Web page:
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Garbanzo Mediterranean Grill

1 rating: 5.0
Chain Restaurants
1 review about Garbanzo Mediterranean Grill

Falarma: The Linguistic, the Lovely, and the Downright Delicious

  • Aug 6, 2010
  • by
Pros: The Nicolic Dictionary now contains several new falafel-related adjectives because of Garbanzo.

Cons: I am not in the restaurant, submitting my review over a Falarma Plate.

The Bottom Line:

In which the author embarks on a dining venture, only to discover that the thesaurus does not contain sufficient adjectives with which to characterize the experience.

     All right, readers, ‘tis time for a confession--even if I am forever disqualified from the ranks of well-read, properly-parented, poetically-inclined society. I dislike Dr. Seuss’s writings. I was dismayed by them as a child, and they have only become more distasteful as I have matured. Why? Because...

The Ziff and Zaff and Zooff and Zuff
Will crush your intellect. That stuff
Is simply silly, just absurd--
Cats in hats? Birthday birds?
I do believe I’ve had enough
Of Ziff and Zaff and Zoof and Zuff.

     Yet, desperate times call for desperate measures. Despite my disdain for all things bizarre, I found myself quoting dear Dr. Nonsensical, Ph.D. For months, I had attempted to convince my mother that hummus was among the few foods worth consumption. For the same ninety days, beloved Mothering Unit had planted her feet firmly in a garbanzo-bean-free comfort zone. She would not try it in a house, she would not try it with a mouse, she would not try it here or there, she would not try it anywhere. The only descriptor that seemed to apply to her was “in a box”, but even there, no exotic cuisine was allowed.

     I could not allow myself to consider my mother’s lack of culinary experience, however, on the morning of 12 July. My sister and I had work to do. It was 10:25 in the morning, and Garbanzo would be opening in five minutes. What might we expect from this newly-opened Mediterranean restaurant? How would it compare to Taste of Jerusalem, another eatery in our area? Should such comparisons be made between a quick-service and full-service restaurant? Would we ever find this place, so as to put an end to my ponderings?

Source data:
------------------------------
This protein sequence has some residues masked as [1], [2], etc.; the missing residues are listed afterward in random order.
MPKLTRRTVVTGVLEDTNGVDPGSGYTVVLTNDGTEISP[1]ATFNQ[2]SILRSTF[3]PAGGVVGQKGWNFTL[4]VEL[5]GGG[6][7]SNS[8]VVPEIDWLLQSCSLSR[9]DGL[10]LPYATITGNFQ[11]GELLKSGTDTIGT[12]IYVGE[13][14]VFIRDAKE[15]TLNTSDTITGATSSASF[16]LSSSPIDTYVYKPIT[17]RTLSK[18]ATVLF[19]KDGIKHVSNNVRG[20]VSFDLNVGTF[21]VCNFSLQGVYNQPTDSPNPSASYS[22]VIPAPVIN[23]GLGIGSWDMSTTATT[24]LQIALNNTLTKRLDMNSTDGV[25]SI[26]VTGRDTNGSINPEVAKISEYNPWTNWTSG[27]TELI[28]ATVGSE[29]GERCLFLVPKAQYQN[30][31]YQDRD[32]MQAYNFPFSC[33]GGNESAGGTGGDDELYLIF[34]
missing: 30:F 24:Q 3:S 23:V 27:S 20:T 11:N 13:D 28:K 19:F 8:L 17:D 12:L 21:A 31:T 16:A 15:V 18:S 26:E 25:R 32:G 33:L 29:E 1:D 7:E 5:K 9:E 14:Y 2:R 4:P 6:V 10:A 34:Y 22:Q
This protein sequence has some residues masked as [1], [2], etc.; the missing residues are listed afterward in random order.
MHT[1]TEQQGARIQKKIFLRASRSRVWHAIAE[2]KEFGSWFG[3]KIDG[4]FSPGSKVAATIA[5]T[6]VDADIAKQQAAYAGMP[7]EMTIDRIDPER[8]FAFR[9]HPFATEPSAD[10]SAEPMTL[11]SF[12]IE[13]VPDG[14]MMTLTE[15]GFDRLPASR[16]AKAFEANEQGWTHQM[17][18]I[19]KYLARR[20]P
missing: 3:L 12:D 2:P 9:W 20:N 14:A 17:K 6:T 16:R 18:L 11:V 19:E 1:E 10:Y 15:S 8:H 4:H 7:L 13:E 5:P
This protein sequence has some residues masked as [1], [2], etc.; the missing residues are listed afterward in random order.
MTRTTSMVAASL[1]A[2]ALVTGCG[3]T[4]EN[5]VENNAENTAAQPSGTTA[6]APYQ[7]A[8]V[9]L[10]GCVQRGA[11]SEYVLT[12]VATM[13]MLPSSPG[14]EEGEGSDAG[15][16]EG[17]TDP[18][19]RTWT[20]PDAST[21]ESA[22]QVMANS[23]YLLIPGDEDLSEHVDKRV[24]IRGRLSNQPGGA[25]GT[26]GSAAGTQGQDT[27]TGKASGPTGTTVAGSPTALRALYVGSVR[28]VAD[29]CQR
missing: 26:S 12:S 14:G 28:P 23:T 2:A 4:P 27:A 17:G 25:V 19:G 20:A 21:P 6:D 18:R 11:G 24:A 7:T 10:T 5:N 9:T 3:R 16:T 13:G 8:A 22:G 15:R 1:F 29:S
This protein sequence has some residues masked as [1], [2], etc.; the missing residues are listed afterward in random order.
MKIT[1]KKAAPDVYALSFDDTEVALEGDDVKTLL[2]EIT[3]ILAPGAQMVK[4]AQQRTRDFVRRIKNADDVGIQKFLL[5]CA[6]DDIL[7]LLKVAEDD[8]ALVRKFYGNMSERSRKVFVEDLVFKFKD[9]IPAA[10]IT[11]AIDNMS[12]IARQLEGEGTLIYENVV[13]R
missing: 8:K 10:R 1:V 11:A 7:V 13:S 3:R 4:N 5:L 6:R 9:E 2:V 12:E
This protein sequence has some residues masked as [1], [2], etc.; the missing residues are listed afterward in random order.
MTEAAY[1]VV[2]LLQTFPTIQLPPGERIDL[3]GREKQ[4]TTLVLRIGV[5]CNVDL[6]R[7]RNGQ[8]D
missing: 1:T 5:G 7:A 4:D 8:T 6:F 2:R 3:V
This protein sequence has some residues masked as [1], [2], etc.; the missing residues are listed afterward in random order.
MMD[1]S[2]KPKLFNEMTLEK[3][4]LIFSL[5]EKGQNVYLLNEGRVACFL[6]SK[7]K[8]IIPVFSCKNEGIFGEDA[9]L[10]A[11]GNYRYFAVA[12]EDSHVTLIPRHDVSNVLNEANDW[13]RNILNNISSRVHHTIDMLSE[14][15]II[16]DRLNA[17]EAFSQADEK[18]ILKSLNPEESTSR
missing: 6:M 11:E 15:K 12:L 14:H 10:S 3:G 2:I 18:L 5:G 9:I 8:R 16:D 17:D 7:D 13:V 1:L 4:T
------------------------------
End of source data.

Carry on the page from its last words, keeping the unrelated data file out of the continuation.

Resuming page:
Take heart, dear reader, Garbanzo may be found. Don’t let dead-ends and ambiguous road signs tell you otherwise. Garbanzo is located throughout Colorado, with most establishments in Denver and Colorado Springs. Frequently, this elusive gem may be found in strip malls, but I will let locations and hours speak for themselves at the end of this review. In two years, I would love to proclaim proudly, “Garbanzo has officially developed at least five new locations in each state.” Until that time, you now know exactly what to do if you ever find yourself vacationing anywhere near the Rocky Mountains. Trust me, you don’t want a hotel and a sight-seeing guide nearly as much as you want pita bread at 10:30 AM.

     Actually, it’s not just the pita bread you want, though Garbanzo does serve some delicious, flat, fillable bread. You want a holistic experience. You want to enter this open, sophisticated restaurant and note carefully-spaced tables and chairs. You need to know where to sit because, although take-out is available, you would be forsaking half the experience by failing to absorb the fragrance and friendliness.